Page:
Defense transformation will accelerate the influence of information technology.
Years of designing, testing and deploying information architectures and technologies are paying off in the success of operation Enduring Freedom in Afghanistan. These successes in turn are laying the groundwork for future network-centric capabilities that will bring with them a considerable momentum for change in the U.S. defense infrastructure.
Event focus shifts to practical solutions for commanders.
An event that has become a staple of advancements in military technology has undergone an evolution and now aims at providing theater commanders with immediate solutions to operational interoperability problems before systems move into the field and are tested under fire—live fire.
Program puts battle management tools at commanders’ fingertips.
Researchers are developing a prototype technology that may replace traditional command posts. The system consists of manportable, lightweight computers loaded with battle management software and collaboration tools. The devices will permit commanders to conduct highly mobile operations while maintaining situational awareness and connectivity to superiors and subordinates across the battlefield.
Network protection takes top priority in Navy/Marine Corps Intranet rollout.
Defense in depth is the key to securing what will be one of the world’s largest intranets. The U.S. Navy is using a layered approach to protect the systems that will connect all of its land commands and, through satellites, its ships at sea.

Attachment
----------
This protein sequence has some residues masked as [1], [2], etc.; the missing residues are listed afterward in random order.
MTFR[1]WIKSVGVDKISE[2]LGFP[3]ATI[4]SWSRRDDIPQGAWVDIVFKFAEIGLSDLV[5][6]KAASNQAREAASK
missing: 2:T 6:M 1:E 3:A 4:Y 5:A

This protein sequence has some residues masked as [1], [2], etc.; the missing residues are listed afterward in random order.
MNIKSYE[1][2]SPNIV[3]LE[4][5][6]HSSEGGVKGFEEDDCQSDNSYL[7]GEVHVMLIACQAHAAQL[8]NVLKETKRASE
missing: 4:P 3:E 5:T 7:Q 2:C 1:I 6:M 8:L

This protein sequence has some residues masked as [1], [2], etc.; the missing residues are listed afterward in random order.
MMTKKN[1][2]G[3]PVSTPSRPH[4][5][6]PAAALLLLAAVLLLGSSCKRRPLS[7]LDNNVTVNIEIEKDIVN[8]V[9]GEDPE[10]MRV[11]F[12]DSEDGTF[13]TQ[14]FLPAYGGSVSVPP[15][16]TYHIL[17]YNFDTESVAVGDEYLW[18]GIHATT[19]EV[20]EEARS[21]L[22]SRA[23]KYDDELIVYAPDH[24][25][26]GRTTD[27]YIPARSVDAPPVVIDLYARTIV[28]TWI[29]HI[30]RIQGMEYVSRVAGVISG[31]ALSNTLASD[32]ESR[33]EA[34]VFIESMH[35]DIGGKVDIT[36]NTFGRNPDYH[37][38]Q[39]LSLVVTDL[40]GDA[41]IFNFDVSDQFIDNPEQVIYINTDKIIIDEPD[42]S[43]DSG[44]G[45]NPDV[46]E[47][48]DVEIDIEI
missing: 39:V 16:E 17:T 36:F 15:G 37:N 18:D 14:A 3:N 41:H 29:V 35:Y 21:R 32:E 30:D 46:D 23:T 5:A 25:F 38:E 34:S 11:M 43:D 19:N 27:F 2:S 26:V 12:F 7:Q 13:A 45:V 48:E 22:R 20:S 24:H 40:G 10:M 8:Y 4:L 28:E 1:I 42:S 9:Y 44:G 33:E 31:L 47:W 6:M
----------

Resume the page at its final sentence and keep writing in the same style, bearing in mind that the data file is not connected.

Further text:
Stage is set for capability surge.
Shipboard sensors create worldwide network, offer multiple engagements, warhead cueing.
Buoyed by pinpoint impact and target destruction of successive ballistic missile test warheads in space, the U.S. Navy and the Missile Defense Agency are moving to more difficult engagement scenarios. This sea-based element of ballistic missile defense builds on the existing Aegis weapon control system and Standard Missile infrastructure to extend battlespace.
Tactics, strategies change to meet today’s threats.
Members of the U.S. armed forces will gather this month to participate in a major joint integrating experiment that could change the way the nation engages adversaries in the near future. According to military leaders, the experiment is the culminating point for assessing how the United States can conduct rapid, decisive operations in this decade.
Enterprise approach fortifies network power.
The U.S. Army’s infostructure is falling into formation under a new command that is responsible for the operation, management and defense of that service’s information systems worldwide. The organization’s mission—provide a high-speed, secure, interoperable knowledge enterprise across the Army and around the globe that plugs into joint systems and the Global Information Grid.
Focus shifts from destruction to reconstruction.
Military doctrines about fighting in cities and towns are evolving, and the U.S. Army is turning to high technology systems to teach and evaluate how warfighters will adapt to the new objectives in an emerging battlespace. The service is examining tactics, techniques and procedures and developing concepts that support maneuvers that can transition from offense and defense to stabilization and support.
Services to prepare for future conflicts in global classroom.
The U.S. Defense Department is reconfiguring its training approach so service personnel can learn the same way as they will fight—in a joint environment. To ensure that this is achievable, the department is looking to the U.S. Joint Forces Command to provide active management of joint training systems and capabilities across the armed forces and across the nation.